F1 Business Diary 2015: the Italian Grand Prix

Lewis Hamilton stormed to victory amid speculation that the 2015 Italian Grand Prix may have been among Monza's last.

The 40th Formula One victory of Lewis Hamilton's career was confirmed at Monza on Sunday, but only after a steward's investigation into his tyre pressure.

The win was his most dominant of the season and, after Nico Rosberg's retirement three laps from the end thanks to engine failure, leaves Hamilton 53 points clear at the top of the drivers' championship with seven races to go.

“Leave Monza alone!”

The Italian Grand Prix itself went ahead against the backdrop of speculation that it could be one of the last at the historic “cathedral of speed”, with no deal currently in place to host a Grand Prix at Monza beyond 2016. The debate over the future of the oldest course on the circuit has come to represent in microcosm the wider debates surrounding the state of Formula One and its engagement with its own history, with the sticking point, predictably, being financial.

Formula One chief Bernie Ecclestone has been typically bullish about the stand-off, stating: “This has been going on for two and a half years, and it’s up to them to make up their mind. The bottom line is we’ve got something to sell and they have to decide whether they want to buy it. The price we are asking for is the same as the other people in Europe are paying.”

That price, according to the Independent, is €25 million, some €10 million more than the race organisers claim they are willing or able to pay. The Italian Grand Prix has been held at Monza every year but one since the inaugural Formula One world championship in 1950, and it is to this history that defenders of the course are appealing.

“When you go to a new circuit, Ayrton Senna didn’t drive there, Juan Manuel Fangio didn’t drive there,” world champion Hamilton commented, adding: “It should be here for the rest of Formula One’s life.”

Perhaps Italy's prime minister Matteo Renzi summed it up best when he called on Ecclestone to “Leave Monza alone!”

“Formula One doesn’t rely solely on money,” argued Renzi. “It’s also about history.”

History extended

If Formula One is about history, then Scuderia Ferrari  were celebrating this weekend after renewing the longest-running partnership in the sport with Anglo-Dutch oil and gas giants Shell. The new five-year extension of the deal which dates back to the 1930s sees Shell repositioned as Ferrari's “innovation partner”, though Shell will continue to provide the team with fuels and lubricants, as well as  50 full-time technical staff who will spend a combined total of at least 21,000 hours working for the team each year.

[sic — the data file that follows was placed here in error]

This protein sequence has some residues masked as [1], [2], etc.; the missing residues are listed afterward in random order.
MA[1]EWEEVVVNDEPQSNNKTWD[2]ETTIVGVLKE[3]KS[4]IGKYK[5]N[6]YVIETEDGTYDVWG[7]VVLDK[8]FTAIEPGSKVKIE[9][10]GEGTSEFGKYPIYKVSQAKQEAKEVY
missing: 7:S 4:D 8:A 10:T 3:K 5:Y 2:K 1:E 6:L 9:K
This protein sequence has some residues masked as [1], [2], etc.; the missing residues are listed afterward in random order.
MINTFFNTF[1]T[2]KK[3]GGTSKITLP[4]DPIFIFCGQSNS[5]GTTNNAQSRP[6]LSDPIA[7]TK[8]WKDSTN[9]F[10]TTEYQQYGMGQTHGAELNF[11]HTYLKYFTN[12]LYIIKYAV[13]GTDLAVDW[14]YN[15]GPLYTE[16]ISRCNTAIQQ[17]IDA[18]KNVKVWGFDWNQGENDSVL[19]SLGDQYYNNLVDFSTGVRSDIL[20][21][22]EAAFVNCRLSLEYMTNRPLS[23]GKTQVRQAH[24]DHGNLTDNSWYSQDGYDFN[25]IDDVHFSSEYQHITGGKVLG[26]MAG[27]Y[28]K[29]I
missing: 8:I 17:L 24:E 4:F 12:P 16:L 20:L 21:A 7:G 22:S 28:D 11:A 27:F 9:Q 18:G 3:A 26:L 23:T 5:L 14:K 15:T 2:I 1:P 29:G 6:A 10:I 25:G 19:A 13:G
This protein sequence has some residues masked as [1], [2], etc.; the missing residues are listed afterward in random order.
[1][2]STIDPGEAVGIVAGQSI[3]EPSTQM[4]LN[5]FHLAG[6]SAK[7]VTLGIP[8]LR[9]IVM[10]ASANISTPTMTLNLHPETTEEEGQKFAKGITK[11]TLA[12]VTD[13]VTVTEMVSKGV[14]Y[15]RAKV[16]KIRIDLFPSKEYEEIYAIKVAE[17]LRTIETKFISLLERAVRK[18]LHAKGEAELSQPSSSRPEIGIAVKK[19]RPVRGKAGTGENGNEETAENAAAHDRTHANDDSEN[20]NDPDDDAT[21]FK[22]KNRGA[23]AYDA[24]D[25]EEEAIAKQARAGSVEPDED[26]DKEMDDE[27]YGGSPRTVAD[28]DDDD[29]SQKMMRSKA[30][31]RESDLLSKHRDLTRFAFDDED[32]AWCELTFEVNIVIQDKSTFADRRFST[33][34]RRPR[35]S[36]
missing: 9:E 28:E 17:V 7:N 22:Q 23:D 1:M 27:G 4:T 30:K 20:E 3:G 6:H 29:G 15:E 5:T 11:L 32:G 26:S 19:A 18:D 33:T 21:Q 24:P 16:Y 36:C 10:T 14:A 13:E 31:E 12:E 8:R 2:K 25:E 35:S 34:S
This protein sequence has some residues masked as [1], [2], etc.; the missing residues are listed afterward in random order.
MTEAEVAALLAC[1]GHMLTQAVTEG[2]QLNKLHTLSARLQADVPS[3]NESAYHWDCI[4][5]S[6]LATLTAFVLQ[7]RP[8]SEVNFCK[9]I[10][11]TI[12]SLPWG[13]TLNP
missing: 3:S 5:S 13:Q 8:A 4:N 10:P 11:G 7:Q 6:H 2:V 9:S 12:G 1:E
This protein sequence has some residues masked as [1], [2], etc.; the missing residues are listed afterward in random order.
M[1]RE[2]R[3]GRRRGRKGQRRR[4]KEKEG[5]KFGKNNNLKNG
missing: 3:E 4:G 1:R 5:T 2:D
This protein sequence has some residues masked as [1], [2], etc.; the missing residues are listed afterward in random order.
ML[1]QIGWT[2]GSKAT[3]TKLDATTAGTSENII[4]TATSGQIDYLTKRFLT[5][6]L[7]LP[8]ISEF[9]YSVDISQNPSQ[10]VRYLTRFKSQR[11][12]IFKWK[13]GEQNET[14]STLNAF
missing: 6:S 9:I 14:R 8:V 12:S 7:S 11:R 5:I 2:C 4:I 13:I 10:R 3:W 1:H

Abandon ship

McLaren Honda's weekend began with the unwelcome news that the team is set to lose as much as UK£20 million in sponsorship before the start of next season. According to reports, scotch whisky brand Johnnie Walker and banking group Santander are both ready to walk away from the British racing team when their contracts expire at the end of one of McLaren's worst ever seasons on the track. Despite their big-name driver pairing of Jenson Button and Fernando Alonso, both former world champions, McLaren are currently languishing in ninth in the constructors’ championship.

Johnnie Walker has been with the team since 2005 and reportedly pay UK£15 million a year for the privilege of being one of McLaren's premium partners. Losing them would be a significant blow for McLaren, who last year had to deal with the defection of Hugo Boss, a sponsor of 33 years, to their rivals Mercedes.

A lowest finish since 1980 appears ever more likely for the UK-based team, and with it a significant drop in prize money. Coupled with the possible loss of sponsorship funds from two of their major partners, this could signal major changes for the team, particularly since Button's contract, if he is to be retained, is set to rise from UK£8 million a year to UK£12 million a year from next season. Given that it took until the last weekend of last season for his contract for this year to be renewed and bearing in mind McLaren's existing cost-cutting policies, the most experienced driver on the grid could find himself looking for a new set of wheels come the season's end.

Christmas Grand Prix?

Finally, looking to the future, it seems that next season's Formula One calendar will run into December in order to accommodate a later Malaysian Grand Prix.

The Malaysian Grand Prix is being moved to separate it from the Singapore leg of the championship, with organisers worried that the geographical proximity of the two could lead to one detracting from the other. The races had previously been planned for consecutive weekends on the 18th and 25th September.

The 4th and the 11th of December 2016 have been touted as final race dates for next year, extending the season by at least a week over this season's ultimate showdown in Abu Dhabi at the end of November.

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